In March 2019, the U.S. women's national time filed a lawsuit against governing body United States Soccer Federation for gender discrimination and unequal pay.
The lawsuit comes three years after five USWNT players filed a wage discrimination lawsuit through the Equal Employment Opportunity Commission. The matter has still been unresolved, and the issue surrounding the team has now been escalated.
Significant gender pay discrepancies in professional sports are no secret. It's no coincidence that the USWNT have decided to file the lawsuit three months before they are set to defend their World Cup title in France, an honour that they have held thrice.
The lawsuit filed by the USWNT deals with accusations of pay gaps between the US men and women's teams, and the idea that the governing body has paid the men's team more despite achieving far less. So how much do the women's team actually get paid? Goal takes a look.
France earned £29 million ($38m) as prize money from FIFA for winning the World Cup in 2018, but the women’s champions this July will earn just £3m ($4m).
This summer will mark four years since the USWNT have been world champions. It's a year where they could win their fourth overall World Cup title, and yet still get paid significantly less than their male counterparts.
According to the Guardian, the lawsuit alleges that the men receive pay bonuses as much as £13,303 ($17,625). They report that this is almost twice as much as the women receive – for having won zero World Cups and even failing to qualify for the 2018 edition in Russia.
Additionally, the lawsuit states that US Soccer gave a team bonus to the men of £4m ($5m) for crashing out of the last 16 at the 2014 World Cup, but the federation awarded just £1.5m ($2m) to the women for winning the World Cup in 2015.
Precisely just how much money women’s soccer generates is still unknown, as much of FIFA’s revenue comes from top sponsors who are signed up for both World Cups.
But despite winning the 2015 World Cup and breaking records with the largest television audience for any English-speaking football broadcast for men and women, the USWNT received nearly a quarter less in prize than the USMNT. The sum, going hand in hand with three World Cup titles and four Olympic medals, is incomparable to the £26m ($35m) the Germany men's team won for the 2014 World Cup in Brazil.
"You want to make sure there is a fair apportionment of winnings going out," USWNT coach Jill Ellis has said.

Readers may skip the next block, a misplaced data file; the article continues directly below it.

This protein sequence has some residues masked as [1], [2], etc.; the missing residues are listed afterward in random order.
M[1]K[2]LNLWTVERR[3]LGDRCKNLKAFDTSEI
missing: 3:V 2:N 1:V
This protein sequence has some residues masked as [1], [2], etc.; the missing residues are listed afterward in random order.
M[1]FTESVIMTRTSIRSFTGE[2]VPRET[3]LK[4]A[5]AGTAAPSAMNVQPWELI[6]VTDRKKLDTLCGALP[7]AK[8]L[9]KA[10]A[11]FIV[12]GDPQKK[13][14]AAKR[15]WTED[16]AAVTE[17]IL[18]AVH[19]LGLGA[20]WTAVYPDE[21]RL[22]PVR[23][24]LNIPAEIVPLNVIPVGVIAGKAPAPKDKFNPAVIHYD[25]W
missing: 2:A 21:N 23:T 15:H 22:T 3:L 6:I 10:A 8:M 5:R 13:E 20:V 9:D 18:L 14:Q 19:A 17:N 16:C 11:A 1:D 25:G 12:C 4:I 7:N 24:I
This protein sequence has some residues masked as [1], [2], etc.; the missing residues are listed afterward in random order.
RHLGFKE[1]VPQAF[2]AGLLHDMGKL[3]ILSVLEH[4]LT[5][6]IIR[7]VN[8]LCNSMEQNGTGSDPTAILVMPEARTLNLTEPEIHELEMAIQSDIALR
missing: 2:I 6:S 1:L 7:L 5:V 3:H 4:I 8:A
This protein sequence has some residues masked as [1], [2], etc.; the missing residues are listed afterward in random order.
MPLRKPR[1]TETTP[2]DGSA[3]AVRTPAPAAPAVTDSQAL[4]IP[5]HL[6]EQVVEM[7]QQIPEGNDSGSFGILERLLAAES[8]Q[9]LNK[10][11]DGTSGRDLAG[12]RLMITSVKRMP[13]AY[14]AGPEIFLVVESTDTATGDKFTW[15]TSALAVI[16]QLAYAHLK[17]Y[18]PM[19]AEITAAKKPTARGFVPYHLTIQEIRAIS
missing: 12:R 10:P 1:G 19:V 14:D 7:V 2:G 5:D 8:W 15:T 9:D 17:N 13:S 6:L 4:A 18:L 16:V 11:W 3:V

"The difference between the men’s and women’s prize money is ridiculous," said Tatjana Haenni, who stepped down as FIFA head of women’s soccer in 2017. “It’s really disappointing the gap between the men’s and women’s World Cups got bigger. It sends the wrong message."
Moreover, FIFA have doubled the overall prize money to £22m ($30m) since the last Women’s World Cup in 2015. But it is disappointing that, as reported by AP, the total sum is less than the £30m ($40m) increase that the men’s World Cup prize money will receive in 2022 — making for a total of £331m ($440m) in prize money.
But iconic Brazil forward Marta has made a good point in saying that men and women deserve to be paid equally, despite whatever trophies they have won.
“You shouldn’t have to win anything to be treated equally,” Marta said. “Women should be treated equally to men because it’s the right thing to do.”
In 2016, USWNT players were being paid 40% of what their male counterparts were making, though following a multi-year dispute over the wage gap, the female players and US Soccer, they reached the first five-year deal of their kind. Running through 2021, the deal ensures that the women receive larger bonuses, greater financial support for pregnant players. But is it enough?
Manchester City, despite having been credited with changing the landscape of the women's game by launching their own women's team, revealed that their women's side earn 88 percent less than their male counterparts on an hourly basis according to Bloomberg. Other WSL clubs including Arsenal, Liverpool and Everton, posted similarly large disparities.
Man City, in a move copied by other clubs, said that if the salaries of first-team players and coaching staff are excluded, the gap comes down to 16% – which is still below the national average of 17%.
Around the same period, Norway announced that they would pay their women's team the same salaries as their male equivalents, becoming the first football team in the world to do so. They raised the salary of their women's team by 2.5m Norwegian kroner (£218,000/$290,000) in 2018. Such parity was able to be achieved following an added contribution of 550,000 kroner by Norway's male players from commercial activities. It's not something easily done, but it is achievable.
Although the popularity of women’s soccer is slowly growing, Bloomberg state that attendance at WSL games averages around 1,000, compared with more than 75,000 at Manchester United's home of Old Trafford last season.
Match-based revenue will also have an impact on salaries. According to Forbes, the 2011 Women's World Cup raked in almost £55m ($73m), of which the players received 13%. The 2010 men's World Cup in South Africa made almost £3b ($4m), of which 9% went to the players. By these calculations, men technically get paid less in terms of percentage of revenue received– but that is a moot point, since their overall paycheck is far greater.
There is an argument to be had that the women's game needs to attract as much interest as the men's if they want to earn as much as them. But as Marta said earlier, you should be paid evenly regardless of your success. And if there are severe attendance differences between the men and women's game, it's clear that more should be done to promote women's football.
As proven by Atletico Madrid and Barcelona setting the world record for the highest-attended women's football game with 60,739 spectators, it's clear that there is no shortage of interest.